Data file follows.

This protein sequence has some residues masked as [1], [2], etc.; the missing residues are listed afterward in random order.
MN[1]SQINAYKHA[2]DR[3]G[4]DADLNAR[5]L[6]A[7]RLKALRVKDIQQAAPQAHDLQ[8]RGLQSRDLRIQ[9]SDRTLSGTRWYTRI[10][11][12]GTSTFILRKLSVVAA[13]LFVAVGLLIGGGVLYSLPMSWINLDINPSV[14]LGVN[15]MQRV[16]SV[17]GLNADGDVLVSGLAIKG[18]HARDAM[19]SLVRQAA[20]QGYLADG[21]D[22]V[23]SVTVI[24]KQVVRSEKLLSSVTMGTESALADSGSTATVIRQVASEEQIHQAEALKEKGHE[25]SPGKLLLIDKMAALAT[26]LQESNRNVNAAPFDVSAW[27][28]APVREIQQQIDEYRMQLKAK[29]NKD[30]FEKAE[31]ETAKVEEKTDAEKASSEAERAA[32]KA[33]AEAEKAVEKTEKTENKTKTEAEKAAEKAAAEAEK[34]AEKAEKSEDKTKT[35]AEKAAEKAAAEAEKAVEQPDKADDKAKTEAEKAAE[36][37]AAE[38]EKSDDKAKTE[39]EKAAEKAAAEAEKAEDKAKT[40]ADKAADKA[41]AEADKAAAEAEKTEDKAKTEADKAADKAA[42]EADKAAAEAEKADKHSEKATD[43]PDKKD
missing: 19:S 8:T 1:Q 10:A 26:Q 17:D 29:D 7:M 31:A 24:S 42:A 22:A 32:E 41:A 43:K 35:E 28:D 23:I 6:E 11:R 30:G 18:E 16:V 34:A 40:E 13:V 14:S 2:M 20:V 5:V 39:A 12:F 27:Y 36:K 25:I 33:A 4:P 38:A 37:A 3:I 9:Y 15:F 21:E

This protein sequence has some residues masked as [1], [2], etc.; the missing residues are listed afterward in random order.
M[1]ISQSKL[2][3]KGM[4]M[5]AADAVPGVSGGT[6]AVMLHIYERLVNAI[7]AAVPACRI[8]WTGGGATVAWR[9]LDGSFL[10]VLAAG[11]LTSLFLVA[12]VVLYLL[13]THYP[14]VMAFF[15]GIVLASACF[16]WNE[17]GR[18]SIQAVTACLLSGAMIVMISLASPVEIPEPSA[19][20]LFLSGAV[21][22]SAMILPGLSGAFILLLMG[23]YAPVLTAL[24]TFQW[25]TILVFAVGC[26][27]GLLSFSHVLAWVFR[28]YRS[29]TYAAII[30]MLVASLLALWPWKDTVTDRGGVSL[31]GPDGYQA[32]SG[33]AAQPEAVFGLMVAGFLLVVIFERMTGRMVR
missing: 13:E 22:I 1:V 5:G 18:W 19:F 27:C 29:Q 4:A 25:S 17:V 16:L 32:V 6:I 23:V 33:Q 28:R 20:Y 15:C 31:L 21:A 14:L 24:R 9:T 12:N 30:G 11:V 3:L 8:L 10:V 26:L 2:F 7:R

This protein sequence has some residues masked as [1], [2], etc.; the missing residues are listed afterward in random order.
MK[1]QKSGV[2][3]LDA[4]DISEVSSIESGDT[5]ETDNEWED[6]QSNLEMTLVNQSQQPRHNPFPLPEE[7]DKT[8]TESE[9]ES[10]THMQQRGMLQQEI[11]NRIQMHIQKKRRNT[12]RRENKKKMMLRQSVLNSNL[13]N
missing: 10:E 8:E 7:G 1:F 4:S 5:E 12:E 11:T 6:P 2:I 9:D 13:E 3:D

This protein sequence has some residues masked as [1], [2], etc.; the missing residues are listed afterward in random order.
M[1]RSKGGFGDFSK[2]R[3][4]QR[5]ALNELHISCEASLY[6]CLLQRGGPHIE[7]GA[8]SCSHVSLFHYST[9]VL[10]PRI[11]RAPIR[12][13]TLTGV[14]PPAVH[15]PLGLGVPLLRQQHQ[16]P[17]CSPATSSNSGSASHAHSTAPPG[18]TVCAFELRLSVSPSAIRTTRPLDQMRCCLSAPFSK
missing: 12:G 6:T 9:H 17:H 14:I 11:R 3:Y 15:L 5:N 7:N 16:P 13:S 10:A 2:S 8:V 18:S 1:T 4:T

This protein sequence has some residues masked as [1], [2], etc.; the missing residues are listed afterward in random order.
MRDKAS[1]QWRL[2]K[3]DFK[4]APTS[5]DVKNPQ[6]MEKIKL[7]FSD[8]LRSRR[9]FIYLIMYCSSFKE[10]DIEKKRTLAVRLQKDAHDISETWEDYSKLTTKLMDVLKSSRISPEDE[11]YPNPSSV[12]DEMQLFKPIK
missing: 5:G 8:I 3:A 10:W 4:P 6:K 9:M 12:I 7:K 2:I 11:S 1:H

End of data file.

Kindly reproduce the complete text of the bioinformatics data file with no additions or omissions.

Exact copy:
This protein sequence has some residues masked as [1], [2], etc.; the missing residues are listed afterward in random order.
MN[1]SQINAYKHA[2]DR[3]G[4]DADLNAR[5]L[6]A[7]RLKALRVKDIQQAAPQAHDLQ[8]RGLQSRDLRIQ[9]SDRTLSGTRWYTRI[10][11][12]GTSTFILRKLSVVAA[13]LFVAVGLLIGGGVLYSLPMSWINLDINPSV[14]LGVN[15]MQRV[16]SV[17]GLNADGDVLVSGLAIKG[18]HARDAM[19]SLVRQAA[20]QGYLADG[21]D[22]V[23]SVTVI[24]KQVVRSEKLLSSVTMGTESALADSGSTATVIRQVASEEQIHQAEALKEKGHE[25]SPGKLLLIDKMAALAT[26]LQESNRNVNAAPFDVSAW[27][28]APVREIQQQIDEYRMQLKAK[29]NKD[30]FEKAE[31]ETAKVEEKTDAEKASSEAERAA[32]KA[33]AEAEKAVEKTEKTENKTKTEAEKAAEKAAAEAEK[34]AEKAEKSEDKTKT[35]AEKAAEKAAAEAEKAVEQPDKADDKAKTEAEKAAE[36][37]AAE[38]EKSDDKAKTE[39]EKAAEKAAAEAEKAEDKAKT[40]ADKAADKA[41]AEADKAAAEAEKTEDKAKTEADKAADKAA[42]EADKAAAEAEKADKHSEKATD[43]PDKKD
missing: 19:S 8:T 1:Q 10:A 26:Q 17:D 29:D 7:M 31:A 24:S 42:A 22:A 32:E 41:A 43:K 35:E 28:D 23:I 6:E 11:R 30:G 18:E 16:V 34:A 40:E 13:V 14:S 2:M 20:V 5:V 39:A 12:F 27:Y 36:K 25:I 33:A 4:P 38:A 37:A 3:I 9:Y 15:F 21:E

This protein sequence has some residues masked as [1], [2], etc.; the missing residues are listed afterward in random order.
M[1]ISQSKL[2][3]KGM[4]M[5]AADAVPGVSGGT[6]AVMLHIYERLVNAI[7]AAVPACRI[8]WTGGGATVAWR[9]LDGSFL[10]VLAAG[11]LTSLFLVA[12]VVLYLL[13]THYP[14]VMAFF[15]GIVLASACF[16]WNE[17]GR[18]SIQAVTACLLSGAMIVMISLASPVEIPEPSA[19][20]LFLSGAV[21][22]SAMILPGLSGAFILLLMG[23]YAPVLTAL[24]TFQW[25]TILVFAVGC[26][27]GLLSFSHVLAWVFR[28]YRS[29]TYAAII[30]MLVASLLALWPWKDTVTDRGGVSL[31]GPDGYQA[32]SG[33]AAQPEAVFGLMVAGFLLVVIFERMTGRMVR
missing: 13:E 22:I 1:V 5:G 18:W 19:F 27:C 29:Q 4:A 25:S 17:V 16:L 32:V 6:I 23:V 33:Q 28:R 20:Y 15:C 31:L 21:A 14:L 24:R 9:T 12:N 30:G 11:V 3:L 8:L 10:V 26:L 2:F 7:R

This protein sequence has some residues masked as [1], [2], etc.; the missing residues are listed afterward in random order.
MK[1]QKSGV[2][3]LDA[4]DISEVSSIESGDT[5]ETDNEWED[6]QSNLEMTLVNQSQQPRHNPFPLPEE[7]DKT[8]TESE[9]ES[10]THMQQRGMLQQEI[11]NRIQMHIQKKRRNT[12]RRENKKKMMLRQSVLNSNL[13]N
missing: 10:E 8:E 7:G 1:F 4:S 5:E 12:E 11:T 6:P 2:I 9:D 13:E 3:D

This protein sequence has some residues masked as [1], [2], etc.; the missing residues are listed afterward in random order.
M[1]RSKGGFGDFSK[2]R[3][4]QR[5]ALNELHISCEASLY[6]CLLQRGGPHIE[7]GA[8]SCSHVSLFHYST[9]VL[10]PRI[11]RAPIR[12][13]TLTGV[14]PPAVH[15]PLGLGVPLLRQQHQ[16]P[17]CSPATSSNSGSASHAHSTAPPG[18]TVCAFELRLSVSPSAIRTTRPLDQMRCCLSAPFSK
missing: 12:G 6:T 9:H 17:H 14:I 11:R 3:Y 15:L 5:N 7:N 16:P 13:S 10:A 2:S 8:V 18:S 1:T 4:T

This protein sequence has some residues masked as [1], [2], etc.; the missing residues are listed afterward in random order.
MRDKAS[1]QWRL[2]K[3]DFK[4]APTS[5]DVKNPQ[6]MEKIKL[7]FSD[8]LRSRR[9]FIYLIMYCSSFKE[10]DIEKKRTLAVRLQKDAHDISETWEDYSKLTTKLMDVLKSSRISPEDE[11]YPNPSSV[12]DEMQLFKPIK
missing: 5:G 8:I 3:A 10:W 4:P 6:K 9:M 12:I 7:K 2:I 11:S 1:H